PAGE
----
Tunbridge Wells Planning officials have agreed that the heritage value of the Royal Victoria Hall should be taken into account in the forthcoming decision on whether to demolish it – a decision likely to welcomed by groups hoping to save the building.
Previously the Borough Council did not have the ability to give any weight to the loss of the Hall’s heritage value, when looking at the merits of the planning proposal. However, it seems the new heritage status is unlikely to be a major factor when the planning committee meets in the coming weeks to decide if the 116 year old Hall should be knocked down.
The news emerged as a petition against the current Hub plans continued to gain steady support. 800 people have now signed the electronic petition in the past 6 days. It was started by veteran local campaigner Brian Dury and is explained here:
Meanwhile, on Friday afternoon the public comments on the official planning site totalled 189 against the Hub with 33 in favour, so 85 % are now objecting.
The Royal Victoria Hall is not deemed by Historic England to be a building of “national importance”, which means it has no national listing and so there is no compulsion on the planning committee to reject the plans to demolish it.
However, buildings can be recognised on a local level and 15 ordinary residents completed a three page nomination form in recent weeks, proposing the Royal Victoria Hall as a “Local Heritage Asset”.
The conservation officer for Tunbridge Wells Borough Council, Mark Stephenson, made the case in a 9 page document just published on the Tunbridge Wells planning website that “The Royal Victoria Hall be considered a Non Designated Heritage Asset for the purposes of this development proposal.”
This status gives the same level of protection to the Hall as if it had gone through the process of being named a “Local Heritage Asset.” Mr Stephenson said this “Local Heritage Asset” category couldn’t be taken forward as there wasn’t enough time to go through the usual 12 week process.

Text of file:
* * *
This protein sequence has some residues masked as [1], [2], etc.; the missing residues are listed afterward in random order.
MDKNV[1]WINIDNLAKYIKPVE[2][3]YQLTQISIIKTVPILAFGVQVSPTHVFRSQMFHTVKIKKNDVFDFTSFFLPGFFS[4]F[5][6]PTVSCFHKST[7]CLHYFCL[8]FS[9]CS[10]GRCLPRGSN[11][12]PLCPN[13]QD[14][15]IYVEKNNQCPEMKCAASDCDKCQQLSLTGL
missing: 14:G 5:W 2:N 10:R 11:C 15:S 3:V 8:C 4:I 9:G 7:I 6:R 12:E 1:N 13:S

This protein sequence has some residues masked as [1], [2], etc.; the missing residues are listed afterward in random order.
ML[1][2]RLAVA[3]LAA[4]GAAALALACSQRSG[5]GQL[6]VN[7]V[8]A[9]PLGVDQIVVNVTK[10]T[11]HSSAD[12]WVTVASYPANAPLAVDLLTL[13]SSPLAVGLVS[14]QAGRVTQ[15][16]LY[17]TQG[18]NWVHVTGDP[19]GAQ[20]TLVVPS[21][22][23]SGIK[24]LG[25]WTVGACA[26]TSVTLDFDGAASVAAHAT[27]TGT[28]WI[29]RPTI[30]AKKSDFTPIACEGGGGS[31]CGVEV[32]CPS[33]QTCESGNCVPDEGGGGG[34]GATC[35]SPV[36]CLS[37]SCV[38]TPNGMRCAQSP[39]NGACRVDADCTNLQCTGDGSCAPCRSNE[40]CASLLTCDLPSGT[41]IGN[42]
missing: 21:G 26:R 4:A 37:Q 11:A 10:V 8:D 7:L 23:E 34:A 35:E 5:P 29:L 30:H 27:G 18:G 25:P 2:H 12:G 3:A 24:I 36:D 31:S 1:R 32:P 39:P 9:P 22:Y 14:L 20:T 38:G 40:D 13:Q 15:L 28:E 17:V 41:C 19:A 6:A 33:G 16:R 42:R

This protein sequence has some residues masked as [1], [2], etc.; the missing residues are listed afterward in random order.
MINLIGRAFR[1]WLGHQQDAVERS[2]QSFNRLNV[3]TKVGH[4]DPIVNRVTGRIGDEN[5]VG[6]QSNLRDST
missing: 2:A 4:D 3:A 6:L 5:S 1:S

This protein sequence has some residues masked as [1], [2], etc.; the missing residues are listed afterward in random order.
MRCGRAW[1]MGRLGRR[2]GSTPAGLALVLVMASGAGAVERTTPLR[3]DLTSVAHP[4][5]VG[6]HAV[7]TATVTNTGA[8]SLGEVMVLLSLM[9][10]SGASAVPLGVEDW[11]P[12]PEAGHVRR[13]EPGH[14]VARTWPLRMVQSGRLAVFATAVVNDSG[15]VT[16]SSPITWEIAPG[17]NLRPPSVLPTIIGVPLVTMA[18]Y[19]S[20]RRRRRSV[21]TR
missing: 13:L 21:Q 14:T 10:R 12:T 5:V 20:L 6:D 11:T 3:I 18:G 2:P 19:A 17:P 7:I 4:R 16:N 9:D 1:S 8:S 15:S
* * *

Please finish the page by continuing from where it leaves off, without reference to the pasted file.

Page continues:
The head of the Tunbridge Wells Planning team, Karen Fossett, Mark Stephenson and another planning official visited the Royal Victoria Hall on 7th October and decided after a hour long tour of the whole building to accept the Conservation Officer’s recommendation to consider the theatre a “non designated heritage asset.”
However, Southborough Town Council, which wants to demolish the 116 year old building, will welcome parts of the Conservation Officer’s report which effectively argues the Hall only just scrapes through the process in which four different categories are considered for a building to qualify for heritage asset status.
The Conservation Officer’s report says: “Given that the building would only meet one criteria in one category, the level of significance as an non designated heritage asset would be substantially less than for a building that met multiple categories and multiple criteria in each. Although some judgement needs to be applied to the importance of each category and each criteria.”
The new designation could help save the Hall in a finely balanced judgement, but if the planning application is viewed by the councillors on the Tunbridge Wells planning committee as having great community benefits and also meets the Borough’s targets for new house building, then they would still be likely to approve the current Hub plan.